Candidate’s View: Urban liberals won’t fight for Northland way of life
July 15, 2020
Minnesota is facing some trying times. Gov. Tim Walz’s never-ending lockdown has crushed small businesses and put many Minnesotans out of work. The hard-working men and women of the Iron Range have been no exception. Mines and paper mills have idled production, and countless small businesses have closed their doors indefinitely.
This comes during an already difficult time for the Northland.
Unfortunately, urban liberals have made it painfully clear how they feel about our Iron Range communities. During a time where we need to get our economy moving again with good paying jobs — like those in mining, energy, and logging — Democrats are trying to shut down our economic engine.
No government should deny its citizens access to their own resources. And that principle has been the governing philosophy for the Iron Range from as far back as when the Superior National Forest was established in 1909 to the Boundary Waters Canoe Area Wilderness Act in 1978.
Yet Democrats, like my opponent Sen. Tina Smith, have completely sold out to the wealthy special-interest groups and urban elites who seem hellbent on robbing Northeastern Minnesota of an economic renaissance powered by the increased demand for precious metals.
Contrary to the fearmongering from wealthy metro special interests, no operators are proposing any mining in the Boundary Waters Canoe Area Wilderness. The fact is the Iron Range holds what could be some of the largest deposits of precious metals in the world. Responsible copper-nickel mining has been estimated to add $5.9 billion to Minnesota’s economy — along with upwards of 15,000 jobs, direct and indirect. The PolyMet mine alone is expected to add over 1,300 high-paying jobs.
For the small towns and cities on the Range, this economic boost is a lifeline, crucially important as we start to recover from the coronavirus lockdown — a lockdown, it should be noted, that has had far more to do with politics than public health. That’s why I sued Gov. Walz, to force him to reopen Minnesota, including our schools this fall.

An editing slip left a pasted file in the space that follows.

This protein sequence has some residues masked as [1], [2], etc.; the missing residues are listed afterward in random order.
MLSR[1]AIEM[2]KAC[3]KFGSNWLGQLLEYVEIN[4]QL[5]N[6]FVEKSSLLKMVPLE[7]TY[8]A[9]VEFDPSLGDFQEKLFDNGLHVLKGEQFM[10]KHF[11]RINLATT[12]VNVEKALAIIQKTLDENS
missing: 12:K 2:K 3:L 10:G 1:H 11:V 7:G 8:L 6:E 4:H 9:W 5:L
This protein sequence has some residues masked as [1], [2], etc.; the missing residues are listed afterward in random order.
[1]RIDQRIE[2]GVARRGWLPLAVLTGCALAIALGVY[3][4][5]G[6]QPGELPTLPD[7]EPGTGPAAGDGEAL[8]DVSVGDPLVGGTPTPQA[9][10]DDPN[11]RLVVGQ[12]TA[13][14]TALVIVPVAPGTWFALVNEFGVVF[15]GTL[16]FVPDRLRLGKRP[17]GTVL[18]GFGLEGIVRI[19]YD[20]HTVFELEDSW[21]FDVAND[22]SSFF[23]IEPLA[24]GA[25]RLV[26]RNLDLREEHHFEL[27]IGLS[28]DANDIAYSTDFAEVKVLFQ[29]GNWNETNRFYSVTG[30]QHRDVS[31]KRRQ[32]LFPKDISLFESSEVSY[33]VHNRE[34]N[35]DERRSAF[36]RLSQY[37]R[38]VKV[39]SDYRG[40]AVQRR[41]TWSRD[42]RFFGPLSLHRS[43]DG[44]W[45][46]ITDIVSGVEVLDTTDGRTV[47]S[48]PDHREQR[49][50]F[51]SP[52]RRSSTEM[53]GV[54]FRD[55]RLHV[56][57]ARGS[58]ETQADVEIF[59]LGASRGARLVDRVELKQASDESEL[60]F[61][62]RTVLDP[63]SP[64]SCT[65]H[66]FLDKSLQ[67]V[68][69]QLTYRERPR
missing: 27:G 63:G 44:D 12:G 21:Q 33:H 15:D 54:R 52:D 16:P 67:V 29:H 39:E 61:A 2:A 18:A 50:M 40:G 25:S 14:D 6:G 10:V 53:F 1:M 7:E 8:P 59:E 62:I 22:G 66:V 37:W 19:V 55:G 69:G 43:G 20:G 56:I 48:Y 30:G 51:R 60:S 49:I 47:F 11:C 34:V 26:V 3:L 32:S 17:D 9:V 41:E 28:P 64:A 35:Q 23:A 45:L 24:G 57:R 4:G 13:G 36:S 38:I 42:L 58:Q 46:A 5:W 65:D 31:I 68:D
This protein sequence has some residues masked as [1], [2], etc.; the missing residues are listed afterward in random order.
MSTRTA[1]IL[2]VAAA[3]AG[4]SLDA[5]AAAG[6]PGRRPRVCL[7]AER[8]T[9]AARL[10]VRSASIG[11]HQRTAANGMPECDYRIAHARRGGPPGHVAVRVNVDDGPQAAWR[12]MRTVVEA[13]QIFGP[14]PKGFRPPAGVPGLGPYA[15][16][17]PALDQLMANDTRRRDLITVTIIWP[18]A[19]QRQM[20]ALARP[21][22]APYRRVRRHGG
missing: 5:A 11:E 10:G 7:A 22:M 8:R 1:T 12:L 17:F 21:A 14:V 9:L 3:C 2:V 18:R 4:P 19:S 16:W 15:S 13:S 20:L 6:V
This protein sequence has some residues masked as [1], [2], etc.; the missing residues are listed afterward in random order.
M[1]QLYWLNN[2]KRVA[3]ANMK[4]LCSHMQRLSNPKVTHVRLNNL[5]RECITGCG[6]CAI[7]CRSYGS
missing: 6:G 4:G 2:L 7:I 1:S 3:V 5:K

Of course, this isn’t just about mining communities. The best way to get Duluth moving again is to get the Range moving again. According to the Duluth Seaway Port Authority, iron ore and coal make up 80% of the total tonnage leaving the Port of Duluth.
Just as taconite saved the Range, a new era of precious metals could provide the entire region with an economic boost it desperately needs. And yet, today’s “resistance Democrats” are willing to throw it all away to earn favor with their ever-increasing radical base.
Folks, this is no longer your mother’s or father’s DFL.
The “revolutionaries” now in control of the Democrat Party present the greatest threat to freedom in our lifetime. From the cancel culture on campuses to social-media censorship, they seek to harass, intimidate, and ban anyone who opposes them.
Sadly, Sen. Smith is in lockstep with these newfound extremists, such as U.S. Reps. Ilhan Omar and Alexandria Ocasio-Cortez, who have so cynically sacrificed the Range for political power. Let’s not give it to them.
Minnesota needs a senator ready to fight for the Northland way of life. I am.
Jason Lewis is a former congressman and the Republican-endorsed candidate for U.S. Senate in the Aug. 11 primary. There are five Republican and five Democrat candidates for the seat currently held by U.S. Sen. Tina Smith. They were all invited by the News Tribune Opinion page to submit a commentary. Their “Candidate’s View” columns are being published this month.